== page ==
You celebrate–and want to extend opportunities for–threading friendship from the edges into and through the college where you work. Befriending itself is fragile, unstable: when you make friends, you open yourselves to love and support; also make yourselves vulnerable. Befriending winds itself in and through the commonplace of campus, conference site, prison, hospital, museum, park, café, where “every point in the local, every event of ordinary life, bubbles with deep flows that may take us into undiscovered worlds of promise, into hopeful futures.”8

Befriending has an intransigent power, is resilient even in damaged and damaging circumstances. It’s also very, very complicated. Animating this chapter are many stories of friendships, of many sorts of friendships, which flourish, stumble, fail, sometimes re-gather.

You befriend multiple co-teachers in your cross-disciplinary endeavors. They bring into your conversations excitement about teaching and learning, insight from other disciplines, tantalizing questions about art, politics, power. You are differently positioned–in life and at the college–which impacts how able each of you feels to take up and challenge structures at the college, prisons, museums, gardens, school programs…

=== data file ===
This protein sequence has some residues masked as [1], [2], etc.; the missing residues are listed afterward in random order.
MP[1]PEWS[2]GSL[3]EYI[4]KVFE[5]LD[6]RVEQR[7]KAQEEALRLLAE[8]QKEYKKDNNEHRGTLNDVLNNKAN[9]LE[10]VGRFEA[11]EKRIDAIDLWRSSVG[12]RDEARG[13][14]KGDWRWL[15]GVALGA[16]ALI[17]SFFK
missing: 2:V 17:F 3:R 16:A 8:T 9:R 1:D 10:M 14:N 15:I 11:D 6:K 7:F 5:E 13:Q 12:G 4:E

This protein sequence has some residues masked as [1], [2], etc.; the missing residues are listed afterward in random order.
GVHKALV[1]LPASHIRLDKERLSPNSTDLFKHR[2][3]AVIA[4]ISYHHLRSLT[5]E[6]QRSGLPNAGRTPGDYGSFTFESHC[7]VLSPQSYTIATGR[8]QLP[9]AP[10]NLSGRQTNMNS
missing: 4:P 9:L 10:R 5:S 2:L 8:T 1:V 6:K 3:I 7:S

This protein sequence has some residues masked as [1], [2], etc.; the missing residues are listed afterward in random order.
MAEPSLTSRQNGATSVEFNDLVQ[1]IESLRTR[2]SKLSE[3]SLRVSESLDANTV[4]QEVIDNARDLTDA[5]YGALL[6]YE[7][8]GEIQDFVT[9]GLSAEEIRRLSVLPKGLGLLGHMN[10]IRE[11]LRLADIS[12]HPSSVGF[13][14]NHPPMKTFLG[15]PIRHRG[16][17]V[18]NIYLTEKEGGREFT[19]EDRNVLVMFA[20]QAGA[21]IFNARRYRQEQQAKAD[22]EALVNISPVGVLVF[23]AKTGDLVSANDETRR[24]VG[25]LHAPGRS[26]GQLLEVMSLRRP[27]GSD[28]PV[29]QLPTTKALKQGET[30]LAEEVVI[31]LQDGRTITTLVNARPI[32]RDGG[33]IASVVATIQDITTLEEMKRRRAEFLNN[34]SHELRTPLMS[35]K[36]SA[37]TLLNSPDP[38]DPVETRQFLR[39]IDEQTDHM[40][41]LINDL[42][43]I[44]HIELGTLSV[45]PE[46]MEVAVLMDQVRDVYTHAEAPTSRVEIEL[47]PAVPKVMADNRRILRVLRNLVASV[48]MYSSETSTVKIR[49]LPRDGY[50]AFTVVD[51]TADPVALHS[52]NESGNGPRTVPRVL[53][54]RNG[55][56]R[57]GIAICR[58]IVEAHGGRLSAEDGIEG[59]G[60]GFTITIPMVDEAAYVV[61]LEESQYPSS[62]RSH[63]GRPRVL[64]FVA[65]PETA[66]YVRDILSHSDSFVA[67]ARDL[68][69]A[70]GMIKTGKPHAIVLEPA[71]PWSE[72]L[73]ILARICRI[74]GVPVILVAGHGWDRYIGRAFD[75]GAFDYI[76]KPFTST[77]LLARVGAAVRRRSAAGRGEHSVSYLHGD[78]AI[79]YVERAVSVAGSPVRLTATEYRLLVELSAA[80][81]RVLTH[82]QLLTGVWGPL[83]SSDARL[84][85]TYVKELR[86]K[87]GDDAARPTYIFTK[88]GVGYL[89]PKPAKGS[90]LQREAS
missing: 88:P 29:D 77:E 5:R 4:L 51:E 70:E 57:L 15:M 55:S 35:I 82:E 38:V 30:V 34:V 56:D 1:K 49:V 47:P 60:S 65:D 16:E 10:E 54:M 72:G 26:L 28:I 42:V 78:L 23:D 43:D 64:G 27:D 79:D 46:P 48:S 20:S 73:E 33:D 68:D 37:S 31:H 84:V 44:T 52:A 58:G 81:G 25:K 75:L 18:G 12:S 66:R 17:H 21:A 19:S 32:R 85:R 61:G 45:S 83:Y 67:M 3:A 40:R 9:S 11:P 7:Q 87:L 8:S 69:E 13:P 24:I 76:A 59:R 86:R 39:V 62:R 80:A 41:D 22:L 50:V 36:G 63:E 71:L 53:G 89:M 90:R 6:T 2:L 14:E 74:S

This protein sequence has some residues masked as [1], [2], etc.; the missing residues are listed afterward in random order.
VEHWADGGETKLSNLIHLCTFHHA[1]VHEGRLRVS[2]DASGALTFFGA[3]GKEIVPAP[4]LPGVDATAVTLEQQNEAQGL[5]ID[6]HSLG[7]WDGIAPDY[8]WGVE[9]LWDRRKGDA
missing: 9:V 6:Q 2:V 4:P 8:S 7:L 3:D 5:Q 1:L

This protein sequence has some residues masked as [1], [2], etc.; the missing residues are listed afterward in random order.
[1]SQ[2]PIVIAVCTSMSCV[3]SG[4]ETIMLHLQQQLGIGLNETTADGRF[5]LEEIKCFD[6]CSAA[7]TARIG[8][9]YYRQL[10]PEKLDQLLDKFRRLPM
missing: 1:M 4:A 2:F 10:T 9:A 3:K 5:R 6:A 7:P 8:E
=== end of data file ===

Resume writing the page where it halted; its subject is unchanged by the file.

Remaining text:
A friend adept at prison education is located uneasily at the college, where she is finishing her doctorate and co-teaching with you. A long-time friend and colleague with whom you share valued life affiliations diverges from you in pedagogical practice. A friend whose deliciously barbed cynicism buoys you at lunch has very different commitments about the direction of the college. A friend who shares your pedagogies and political commitments is ensnared in the demands of their department; and then free.

In this border zone, neither this nor that, the structures of both relationship and institution are malleable. Working in friendship is living in an ecotone, on the edge that Rachel Carson calls

a strange and beautiful place….an area of unrest…an elusive and indefinable boundary….changing with the swing of the tides, belonging now to the land, now to the sea….it is a world that keeps alive the sense of continuing creation and of the relentless drive of …that intricate fabric of life by which one creature is linked with another, and each with its surroundings.9

 

  1. Cf. Chapter 2, “Haunting.”
  2. Grace Pusey, “Response to ‘Slippage’ Essays,” January 1, 2016 (4:42 p.m.), accessed April 30, 2016.
  3. Foucault, quoted in Kingston, “Subversive Friendships,”13.
  4. Sarah Hunt and Cindy Holmes, “Everyday Decolonization: Living a Decolonizing Queer Politics,” Journal of Lesbian Studies 19, 2 (March 2015), 156, accessed July 2, 2016, doi:10.1080/10894160.2015.970975
  5. David Wills, “Full Dorsal: Derrida’s Politics of Friendship,” 2005, accessed March 1, 2016.
  6. Harney and Moten, The Undercommons, 26
  7. Albert Camus. “Create Dangerously,” lecture at the University of Uppsala, Sweden (December 14, 1957), accessed March 1, 2016.
  8. Villegas and Rust, “Fugitive Democracy.”
  9. Rachel Carson, “The Marginal World,” in The Edge of the Sea, 1955, posted on-line 2016, accessed June 20, 2016.